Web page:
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Exide must cut output at California plant

Sep 20, 2013 | 06:18 PM |

Tags  Exide Technologies Ltd., lead smelter, lead smissions, arsenic emissions, production cut, California Air Quality Management District, Vernon, Calif. Quemetco Inc.

NEW YORK — Embattled battery maker Exide Technologies Ltd. has been ordered to cut production by 15 percent at its secondary lead smelting facility in Vernon, Calif., after air quality tests by California’s South Coast Air Quality Management District (AQMD) allegedly showed lead emissions exceeded permissible levels.

Lead emissions cannot exceed 0.15 micrograms per cubic meter of air based on a 30-day average, according to AQMD rules. A high reading by an air monitor at the Vernon plant on Sept. 9 pushed its 30-day average to 0.17 micrograms per cubic meter. Milton, Ga.-based Exide must now curtail production until it can show its lead emissions meet requirements, according to the AQMD.

The emission standards enforced by AQMD are stricter than federal guidelines, largely because of Exide’s continued emissions issues in the region, an AQMD spokesman told AMM Sept. 20.

A company spokeswoman did not immediately return calls seeking comment.

Activist groups representing surrounding communities have called for the Vernon plant’s permanent closure, but there are viable solutions to the problem, the AQMD spokesman said. "The bottom line is they have to reduce their air toxic emissions, specifically lead and arsenic," he said, adding that the region’s other lead smelting facility, Industry, Calif.-based Quemetco, Inc., uses advanced wet electrostatic precipitators to reduce harmful emissions. "Exide told us that money and physical space have so far prevented them from utilizing that type of technology."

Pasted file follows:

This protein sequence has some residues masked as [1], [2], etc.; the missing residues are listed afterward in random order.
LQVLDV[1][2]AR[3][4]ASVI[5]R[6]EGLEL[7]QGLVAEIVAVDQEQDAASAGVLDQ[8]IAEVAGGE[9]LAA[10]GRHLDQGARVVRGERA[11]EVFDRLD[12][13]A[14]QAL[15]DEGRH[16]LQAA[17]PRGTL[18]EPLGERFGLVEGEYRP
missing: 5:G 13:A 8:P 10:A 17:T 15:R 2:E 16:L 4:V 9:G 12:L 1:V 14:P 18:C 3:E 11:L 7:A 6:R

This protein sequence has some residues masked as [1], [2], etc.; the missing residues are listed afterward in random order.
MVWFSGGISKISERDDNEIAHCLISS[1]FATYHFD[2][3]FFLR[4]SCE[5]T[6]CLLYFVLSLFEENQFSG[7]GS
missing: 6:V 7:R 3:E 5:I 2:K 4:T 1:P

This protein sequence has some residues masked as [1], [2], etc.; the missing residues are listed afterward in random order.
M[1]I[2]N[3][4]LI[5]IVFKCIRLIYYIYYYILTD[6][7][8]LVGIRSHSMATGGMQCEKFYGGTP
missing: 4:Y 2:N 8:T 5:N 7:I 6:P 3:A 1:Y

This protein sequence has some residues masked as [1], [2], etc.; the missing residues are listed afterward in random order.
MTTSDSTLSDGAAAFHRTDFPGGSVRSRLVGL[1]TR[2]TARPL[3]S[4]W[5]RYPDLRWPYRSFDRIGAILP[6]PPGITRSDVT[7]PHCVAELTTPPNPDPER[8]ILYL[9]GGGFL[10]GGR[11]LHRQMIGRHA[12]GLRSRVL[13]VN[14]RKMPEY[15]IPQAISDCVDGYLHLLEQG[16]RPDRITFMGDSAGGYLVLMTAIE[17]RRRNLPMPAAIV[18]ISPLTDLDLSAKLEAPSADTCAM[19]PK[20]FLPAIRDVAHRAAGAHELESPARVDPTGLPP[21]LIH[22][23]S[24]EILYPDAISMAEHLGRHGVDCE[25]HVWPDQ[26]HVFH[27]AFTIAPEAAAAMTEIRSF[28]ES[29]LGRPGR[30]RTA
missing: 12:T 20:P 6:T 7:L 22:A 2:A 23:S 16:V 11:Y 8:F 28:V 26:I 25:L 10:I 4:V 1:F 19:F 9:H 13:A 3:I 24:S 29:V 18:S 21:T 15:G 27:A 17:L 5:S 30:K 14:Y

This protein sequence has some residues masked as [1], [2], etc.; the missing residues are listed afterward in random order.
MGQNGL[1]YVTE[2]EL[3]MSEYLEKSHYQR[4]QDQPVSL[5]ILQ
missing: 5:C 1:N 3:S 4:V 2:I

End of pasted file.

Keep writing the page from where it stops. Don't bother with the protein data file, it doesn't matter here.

The capacity reduction may lead Exide to reduce purchasing, which could send prices for junk batteries even lower, one battery seller said. "Prices for batteries are going to continue to come down. When supply increases and the demand picture doesn’t change, prices have to weaken." He said that with fewer domestic secondary lead smelters, any reduction in capacity can significantly impact the overall market.

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